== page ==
Of the €750bn fund, €500bn will distributed in grants and €250bn in loans to be passed to the 27 Member States. This is in addition to the proposed €1.7 trillion provisionally allocated for the MMF, the EU’s next long-term budget.
The EU has already approved three “safety nets” worth €540bn as part of its fiscal response to the health crisis.
The Commission now needs to persuade all EU Member States and the Council to support the proposals, which were outlined by Commission President Ursula von der Leyen in a debate with MEPs in Parliament on Wednesday.
Dubbed the “frugal four”, a total of four countries - Austria, Denmark, the Netherlands and Sweden - have already signalled that they are opposed to the Commission's post-Coronavirus recovery plan.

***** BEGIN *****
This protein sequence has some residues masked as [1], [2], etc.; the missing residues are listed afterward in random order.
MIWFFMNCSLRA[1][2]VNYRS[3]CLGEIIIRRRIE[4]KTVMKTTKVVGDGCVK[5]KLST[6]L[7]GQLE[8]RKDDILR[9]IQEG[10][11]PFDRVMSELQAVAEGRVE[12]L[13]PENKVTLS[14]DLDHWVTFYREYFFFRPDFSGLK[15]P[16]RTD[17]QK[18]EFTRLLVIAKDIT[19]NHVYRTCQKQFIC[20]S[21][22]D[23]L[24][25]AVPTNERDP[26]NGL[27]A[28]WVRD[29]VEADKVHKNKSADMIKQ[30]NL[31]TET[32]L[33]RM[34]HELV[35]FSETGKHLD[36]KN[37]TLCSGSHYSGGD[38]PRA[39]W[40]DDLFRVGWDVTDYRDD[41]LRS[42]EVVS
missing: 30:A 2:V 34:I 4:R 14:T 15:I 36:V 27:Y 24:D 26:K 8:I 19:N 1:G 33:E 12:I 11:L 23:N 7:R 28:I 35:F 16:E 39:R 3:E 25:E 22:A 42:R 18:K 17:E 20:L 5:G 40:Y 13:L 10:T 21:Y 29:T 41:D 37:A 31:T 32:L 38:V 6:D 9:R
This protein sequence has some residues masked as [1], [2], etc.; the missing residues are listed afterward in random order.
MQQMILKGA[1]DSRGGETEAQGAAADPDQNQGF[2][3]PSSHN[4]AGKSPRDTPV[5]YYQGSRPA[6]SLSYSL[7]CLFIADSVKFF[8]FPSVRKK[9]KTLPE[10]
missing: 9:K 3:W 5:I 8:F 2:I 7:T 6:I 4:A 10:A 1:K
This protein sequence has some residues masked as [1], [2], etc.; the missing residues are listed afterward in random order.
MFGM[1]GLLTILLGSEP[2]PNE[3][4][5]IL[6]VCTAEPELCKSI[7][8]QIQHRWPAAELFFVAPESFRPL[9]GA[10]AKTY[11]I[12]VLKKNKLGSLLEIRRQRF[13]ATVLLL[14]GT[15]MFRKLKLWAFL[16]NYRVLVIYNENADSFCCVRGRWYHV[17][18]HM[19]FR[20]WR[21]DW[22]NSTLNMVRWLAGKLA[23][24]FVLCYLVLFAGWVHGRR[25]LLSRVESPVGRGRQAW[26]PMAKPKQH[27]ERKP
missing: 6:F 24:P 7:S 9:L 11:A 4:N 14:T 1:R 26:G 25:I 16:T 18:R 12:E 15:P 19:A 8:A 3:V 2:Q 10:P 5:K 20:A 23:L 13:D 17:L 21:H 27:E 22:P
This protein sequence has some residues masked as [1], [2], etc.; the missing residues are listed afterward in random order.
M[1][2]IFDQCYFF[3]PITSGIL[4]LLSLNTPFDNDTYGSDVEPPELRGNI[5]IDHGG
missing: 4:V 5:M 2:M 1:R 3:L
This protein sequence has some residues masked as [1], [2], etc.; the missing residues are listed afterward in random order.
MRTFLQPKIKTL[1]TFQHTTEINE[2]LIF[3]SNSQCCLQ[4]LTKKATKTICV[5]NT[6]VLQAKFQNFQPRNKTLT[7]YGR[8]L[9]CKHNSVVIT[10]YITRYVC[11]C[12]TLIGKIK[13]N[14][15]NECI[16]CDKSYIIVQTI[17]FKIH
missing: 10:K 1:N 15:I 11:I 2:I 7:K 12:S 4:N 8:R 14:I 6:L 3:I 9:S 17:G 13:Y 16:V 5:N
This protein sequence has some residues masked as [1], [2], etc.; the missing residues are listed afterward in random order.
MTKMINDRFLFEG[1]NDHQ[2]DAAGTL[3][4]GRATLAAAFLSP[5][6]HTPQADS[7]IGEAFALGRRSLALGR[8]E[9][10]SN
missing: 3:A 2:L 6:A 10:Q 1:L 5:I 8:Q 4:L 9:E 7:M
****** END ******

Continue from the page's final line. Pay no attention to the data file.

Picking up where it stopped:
In a short speech von der Leyen said the €750bn package - keenly championed by German chancellor Angela Merkel and French president Emmanuel Macron - will be raised by borrowing money on the financial markets.
This, she said, was “an urgent and necessary response for an urgent crisis.”
“Let me be clear: these grants are a common investment in our future. The EU budget has always been made up of grants, so this is nothing new” Ursula von der Leyen, Commission President
With many EU countries plunged into recession by the health outbreak, she said, “Let me be clear: these grants are a common investment in our future. The EU budget has always been made up of grants, so this is nothing new.”
Von der Leyen said the fund aims to “repair our social fabric”, protect the single market and “rebalance” company balance sheets across Europe.
Seizing on the name of the fund, she told MEPs that Europe's “next generation will reap the benefits.”
She said the fund represents the EU's “massive financial power” which will be invested in EU programmes and aims to “spark a recovery.”